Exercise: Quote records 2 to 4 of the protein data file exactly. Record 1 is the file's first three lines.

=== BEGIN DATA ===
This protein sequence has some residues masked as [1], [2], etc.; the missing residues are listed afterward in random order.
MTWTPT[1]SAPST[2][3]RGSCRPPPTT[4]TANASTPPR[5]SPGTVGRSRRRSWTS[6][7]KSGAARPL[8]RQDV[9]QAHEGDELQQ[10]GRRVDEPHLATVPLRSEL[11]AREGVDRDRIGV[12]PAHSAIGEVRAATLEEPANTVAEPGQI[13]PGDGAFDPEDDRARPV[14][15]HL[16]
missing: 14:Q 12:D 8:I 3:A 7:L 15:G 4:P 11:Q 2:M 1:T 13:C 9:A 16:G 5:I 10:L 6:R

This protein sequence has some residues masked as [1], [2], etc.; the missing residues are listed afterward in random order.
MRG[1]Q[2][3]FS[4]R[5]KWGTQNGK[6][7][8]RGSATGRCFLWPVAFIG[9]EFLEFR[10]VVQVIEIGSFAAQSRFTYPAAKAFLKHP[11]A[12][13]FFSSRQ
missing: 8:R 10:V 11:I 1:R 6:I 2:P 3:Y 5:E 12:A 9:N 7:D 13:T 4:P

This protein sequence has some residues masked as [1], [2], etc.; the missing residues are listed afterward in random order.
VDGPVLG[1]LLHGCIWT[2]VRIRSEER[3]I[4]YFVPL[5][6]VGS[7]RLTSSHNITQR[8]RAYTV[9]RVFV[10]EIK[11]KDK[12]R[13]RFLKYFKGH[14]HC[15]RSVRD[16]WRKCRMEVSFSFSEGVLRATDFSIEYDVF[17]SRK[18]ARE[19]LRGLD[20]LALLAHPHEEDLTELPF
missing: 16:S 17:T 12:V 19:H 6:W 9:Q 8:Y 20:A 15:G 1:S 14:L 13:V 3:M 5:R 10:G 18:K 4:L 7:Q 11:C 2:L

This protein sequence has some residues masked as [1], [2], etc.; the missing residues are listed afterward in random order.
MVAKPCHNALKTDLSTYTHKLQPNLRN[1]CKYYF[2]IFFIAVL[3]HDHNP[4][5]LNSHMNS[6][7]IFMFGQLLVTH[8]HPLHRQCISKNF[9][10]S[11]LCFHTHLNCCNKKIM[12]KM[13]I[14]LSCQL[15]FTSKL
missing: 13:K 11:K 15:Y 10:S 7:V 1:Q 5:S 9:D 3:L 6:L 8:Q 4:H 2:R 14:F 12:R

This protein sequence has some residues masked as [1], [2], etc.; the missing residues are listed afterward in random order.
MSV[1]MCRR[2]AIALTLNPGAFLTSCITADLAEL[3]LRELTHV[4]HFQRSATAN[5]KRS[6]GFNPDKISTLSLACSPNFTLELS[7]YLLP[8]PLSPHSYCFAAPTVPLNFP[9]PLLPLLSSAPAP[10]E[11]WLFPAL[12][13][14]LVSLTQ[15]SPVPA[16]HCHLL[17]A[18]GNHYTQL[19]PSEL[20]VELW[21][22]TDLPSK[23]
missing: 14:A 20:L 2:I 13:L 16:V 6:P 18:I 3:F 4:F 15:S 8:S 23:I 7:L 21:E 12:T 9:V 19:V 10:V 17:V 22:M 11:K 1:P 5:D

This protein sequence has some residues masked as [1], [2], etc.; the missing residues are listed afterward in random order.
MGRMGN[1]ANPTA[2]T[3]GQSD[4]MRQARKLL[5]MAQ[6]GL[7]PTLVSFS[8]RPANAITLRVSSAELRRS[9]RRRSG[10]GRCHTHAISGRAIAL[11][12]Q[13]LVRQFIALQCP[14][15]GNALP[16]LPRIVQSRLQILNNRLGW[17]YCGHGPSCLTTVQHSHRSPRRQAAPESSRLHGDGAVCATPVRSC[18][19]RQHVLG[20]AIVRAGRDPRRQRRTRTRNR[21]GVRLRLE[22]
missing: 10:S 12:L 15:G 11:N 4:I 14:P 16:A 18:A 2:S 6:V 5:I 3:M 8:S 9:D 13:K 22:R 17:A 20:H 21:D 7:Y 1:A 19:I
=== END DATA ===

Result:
This protein sequence has some residues masked as [1], [2], etc.; the missing residues are listed afterward in random order.
MRG[1]Q[2][3]FS[4]R[5]KWGTQNGK[6][7][8]RGSATGRCFLWPVAFIG[9]EFLEFR[10]VVQVIEIGSFAAQSRFTYPAAKAFLKHP[11]A[12][13]FFSSRQ
missing: 8:R 10:V 11:I 1:R 6:I 2:P 3:Y 5:E 12:A 9:N 7:D 13:T 4:P

This protein sequence has some residues masked as [1], [2], etc.; the missing residues are listed afterward in random order.
VDGPVLG[1]LLHGCIWT[2]VRIRSEER[3]I[4]YFVPL[5][6]VGS[7]RLTSSHNITQR[8]RAYTV[9]RVFV[10]EIK[11]KDK[12]R[13]RFLKYFKGH[14]HC[15]RSVRD[16]WRKCRMEVSFSFSEGVLRATDFSIEYDVF[17]SRK[18]ARE[19]LRGLD[20]LALLAHPHEEDLTELPF
missing: 16:S 17:T 12:V 19:H 6:W 9:Q 8:Y 20:A 15:G 1:S 14:L 13:V 3:M 5:R 10:G 18:K 4:L 7:Q 11:C 2:L

This protein sequence has some residues masked as [1], [2], etc.; the missing residues are listed afterward in random order.
MVAKPCHNALKTDLSTYTHKLQPNLRN[1]CKYYF[2]IFFIAVL[3]HDHNP[4][5]LNSHMNS[6][7]IFMFGQLLVTH[8]HPLHRQCISKNF[9][10]S[11]LCFHTHLNCCNKKIM[12]KM[13]I[14]LSCQL[15]FTSKL
missing: 13:K 11:K 15:Y 10:S 7:V 1:Q 5:S 9:D 3:L 6:L 8:Q 4:H 2:R 14:F 12:R